In a simplified embodiment, the tube 2 can be omitted and merely the tube 3 can be so secured to the base and cover that the expansion of the driving gas from the vessel base towardsthe exit aperture acts upon the active substance. For instance, to produce this effect the tube. is secured in. the manner hereinbefore described. It then forms a bag which is wide open at the vessel cover and which extends right around the end edge of the cylinder 1. The flexible tube thus folded in between the cylinder edge and the cover extends along the cylinder inner wall to the base, Where it is closed and, while in the closed state, bent aside outwardly and laid around the cylinder end edge. This closed tube end is also non-releasably folded in on the vessel base. If the tube is secured in this way, it cannot place itself before the exit aperture of the vessel or become so kinked that the active substance in the bag is prevented from issuing. The pressure of the driving medium charged into the open chamber on the vessel base Will always take effect where both the active substance and also the tube ofier least resistance. In the tube securing arrangement according to the invention, when the tube is full the resistance is greatest near the vessel cover, because of the tension of the tube, the resistance decreasing towards the vessel base. This ensures that the substance is urged uniformly out of the vessel without disturbance. Preferably however, in order to reduce possible diffusion of the driving gas as far as possible, at least two flexible tubes will be provided in the vessel in the manner hereinbefore described.
Another considerable advantage of using two tubes is that the active substance issues until the tube is completely empty, because the air which acts at the termination of operations remains separate from the active substance and from the driving medium and is urged towards the cover to urge out the remaining active substance. If only one flexible tube is used, the air is disposed in the driving gas chamber and cannot assist operations, so that there is bound to be a residue of active substance.
The pressure vessel can of course be constructed in other ways. For instance, other means could be provided for securing the tubes to the vessels. For instance, instead of stretching the tubing around the outside of the cover edge, an internally fitted ring could be used. The tubes might be produced with one end closed or with a special extension for clamping to the vessel.
The pressure vessel need not of course be cylindrical but is with advantage cylindrical or oval to ensure that space is used efiiciently, in which case the cylindrical base surface must form a circle, ellipse or other closed curve.
1. A self-emptying pressure vessel for active substances, comprising a body, a cover provided with an exit aperture for the active substance, a base, the cover and the base being rigidly secured to said body at its upper and lower end respectively, a flexible tube adapted to receive the active substance, said tube having been widened as much as possible to adapt it to the inner diameter of the vessel and having one open end secured to that end of the vessel containing the exit aperture, the other end of the flexible tube being closed by being pressed flat in such a way that the one side thereof has a somewhat greater length than the opposite side and is secured at the opposite end of the body to the lower edge thereof, and a chamber provided inside the vessel body at the outside of the closed end of the flexible tube, and adapted to receive a driving liquid which evaporates at temperatures of 20-30" C.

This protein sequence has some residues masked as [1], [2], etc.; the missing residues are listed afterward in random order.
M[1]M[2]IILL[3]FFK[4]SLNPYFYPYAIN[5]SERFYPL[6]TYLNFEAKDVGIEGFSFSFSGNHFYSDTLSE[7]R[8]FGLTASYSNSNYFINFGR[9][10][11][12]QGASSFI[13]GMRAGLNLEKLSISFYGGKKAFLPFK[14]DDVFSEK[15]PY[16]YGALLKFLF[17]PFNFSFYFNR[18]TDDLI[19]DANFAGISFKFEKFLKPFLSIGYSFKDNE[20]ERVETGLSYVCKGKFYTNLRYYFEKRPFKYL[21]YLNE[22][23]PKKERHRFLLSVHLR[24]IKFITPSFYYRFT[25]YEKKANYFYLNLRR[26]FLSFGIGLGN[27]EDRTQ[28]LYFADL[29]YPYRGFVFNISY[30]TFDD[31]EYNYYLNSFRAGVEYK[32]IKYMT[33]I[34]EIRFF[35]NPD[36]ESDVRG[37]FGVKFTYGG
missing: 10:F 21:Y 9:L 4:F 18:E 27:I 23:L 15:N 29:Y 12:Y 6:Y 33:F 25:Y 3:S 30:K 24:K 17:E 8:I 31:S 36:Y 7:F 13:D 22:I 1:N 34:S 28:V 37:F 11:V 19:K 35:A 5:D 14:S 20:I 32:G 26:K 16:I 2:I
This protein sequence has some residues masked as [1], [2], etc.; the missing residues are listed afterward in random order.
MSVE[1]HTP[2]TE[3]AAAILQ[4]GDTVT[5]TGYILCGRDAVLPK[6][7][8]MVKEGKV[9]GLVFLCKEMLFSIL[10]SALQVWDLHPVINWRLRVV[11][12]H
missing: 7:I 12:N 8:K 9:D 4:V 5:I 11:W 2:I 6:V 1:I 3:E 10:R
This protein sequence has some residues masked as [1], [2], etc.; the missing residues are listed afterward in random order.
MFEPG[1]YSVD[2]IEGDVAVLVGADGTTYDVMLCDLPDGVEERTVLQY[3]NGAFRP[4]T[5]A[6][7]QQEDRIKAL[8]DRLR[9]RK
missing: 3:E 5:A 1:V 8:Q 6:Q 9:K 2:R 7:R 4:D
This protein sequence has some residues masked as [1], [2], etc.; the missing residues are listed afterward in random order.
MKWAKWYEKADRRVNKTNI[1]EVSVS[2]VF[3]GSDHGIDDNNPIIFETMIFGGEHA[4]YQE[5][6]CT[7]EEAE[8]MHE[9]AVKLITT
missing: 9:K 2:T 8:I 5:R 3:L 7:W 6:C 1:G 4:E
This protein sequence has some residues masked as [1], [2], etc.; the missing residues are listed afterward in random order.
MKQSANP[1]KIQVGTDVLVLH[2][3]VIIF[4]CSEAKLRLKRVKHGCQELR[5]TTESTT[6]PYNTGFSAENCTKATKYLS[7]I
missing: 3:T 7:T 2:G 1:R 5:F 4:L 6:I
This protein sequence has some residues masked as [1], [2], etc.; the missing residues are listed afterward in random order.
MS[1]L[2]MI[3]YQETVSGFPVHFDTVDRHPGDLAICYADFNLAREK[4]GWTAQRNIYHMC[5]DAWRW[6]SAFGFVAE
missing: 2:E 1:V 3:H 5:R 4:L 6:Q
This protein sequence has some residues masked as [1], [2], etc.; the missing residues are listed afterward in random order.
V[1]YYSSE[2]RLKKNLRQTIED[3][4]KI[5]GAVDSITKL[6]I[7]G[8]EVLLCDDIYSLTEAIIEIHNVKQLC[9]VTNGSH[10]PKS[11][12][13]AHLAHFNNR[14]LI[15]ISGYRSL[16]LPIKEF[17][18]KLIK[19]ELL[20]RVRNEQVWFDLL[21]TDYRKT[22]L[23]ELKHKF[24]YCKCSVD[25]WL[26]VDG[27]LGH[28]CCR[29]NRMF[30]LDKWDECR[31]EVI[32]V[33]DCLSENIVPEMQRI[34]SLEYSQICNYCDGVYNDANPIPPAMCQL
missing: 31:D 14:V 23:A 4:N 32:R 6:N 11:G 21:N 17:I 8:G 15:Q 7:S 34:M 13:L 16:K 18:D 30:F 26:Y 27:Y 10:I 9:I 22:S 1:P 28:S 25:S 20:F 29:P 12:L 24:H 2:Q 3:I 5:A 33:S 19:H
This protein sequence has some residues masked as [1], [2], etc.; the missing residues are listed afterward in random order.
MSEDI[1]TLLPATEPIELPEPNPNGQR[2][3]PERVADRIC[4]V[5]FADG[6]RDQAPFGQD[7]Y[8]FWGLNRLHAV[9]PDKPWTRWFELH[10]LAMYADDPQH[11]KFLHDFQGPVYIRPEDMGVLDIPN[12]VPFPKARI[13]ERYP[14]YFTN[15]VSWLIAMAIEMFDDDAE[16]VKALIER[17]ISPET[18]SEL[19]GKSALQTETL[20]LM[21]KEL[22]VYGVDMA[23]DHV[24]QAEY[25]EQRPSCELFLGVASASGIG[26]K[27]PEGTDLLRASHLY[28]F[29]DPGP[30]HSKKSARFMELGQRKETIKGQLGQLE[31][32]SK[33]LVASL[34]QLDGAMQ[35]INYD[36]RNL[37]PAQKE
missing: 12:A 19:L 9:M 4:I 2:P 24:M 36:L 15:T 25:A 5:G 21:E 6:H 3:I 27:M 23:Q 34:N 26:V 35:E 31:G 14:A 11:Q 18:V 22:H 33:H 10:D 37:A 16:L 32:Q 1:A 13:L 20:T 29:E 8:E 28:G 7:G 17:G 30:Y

2. A self-emptying pressure vessel for. active suba c .wmprising body, a .Y ..P 9. .ids4 went exit aperture for the active substance, a base, the cover and the base being rigidly secured to said body at its upper and lower end respectively, a flexible tube adapted to receive the active substance, said tube having been widened as much as possible to adapt it to the inner diameter of the vessel and having one open end secured to that end of the vessel containing the exit aperture, the other end of the flexible tube being closed by being pressed flat in such a way that the one side thereof has a somewhat greater length than the opposite side and is secured at the opposite end of the body to the lower edge thereof, and a second flexible tube having an open end and being closed at the other end and provided for the driving liquid which evaporates at temperatures of 20- 30 C., the open and closed ends of the second tube being secured to the vessel in inverted relation to the flexible tube containing the active substance so as to provide an open chamber near the bottom end of the flexible tube for the active substance inside the vessel, and the last-mentioned open chamber serving to receive that part of the second flexible tube which contains the driving liquid.
3. A pressure vessel according to claim 2, wherein both the closed ends of the flexible tubes and the open ends are secured to opposite end edges of the vessel body by being provided around or pushed over such edges and clamped between the said edges of the vessel body and the cover and the base respectively.
4. A pressure vessel according to claim 2, wherein the open end of one tube is pushed over the closed end of the other tube which is laid around the outside of the end edge of the vessel body, and is retained in position by bent over edges of the cover or the base and clamped between the said edges of the vessel body and the cover and the base respectively said tube ends also sealing the vessel in the regions where they are secured.
References Cited in the file of this patent UNITED STATES PATENTS Thomas June 2, 1959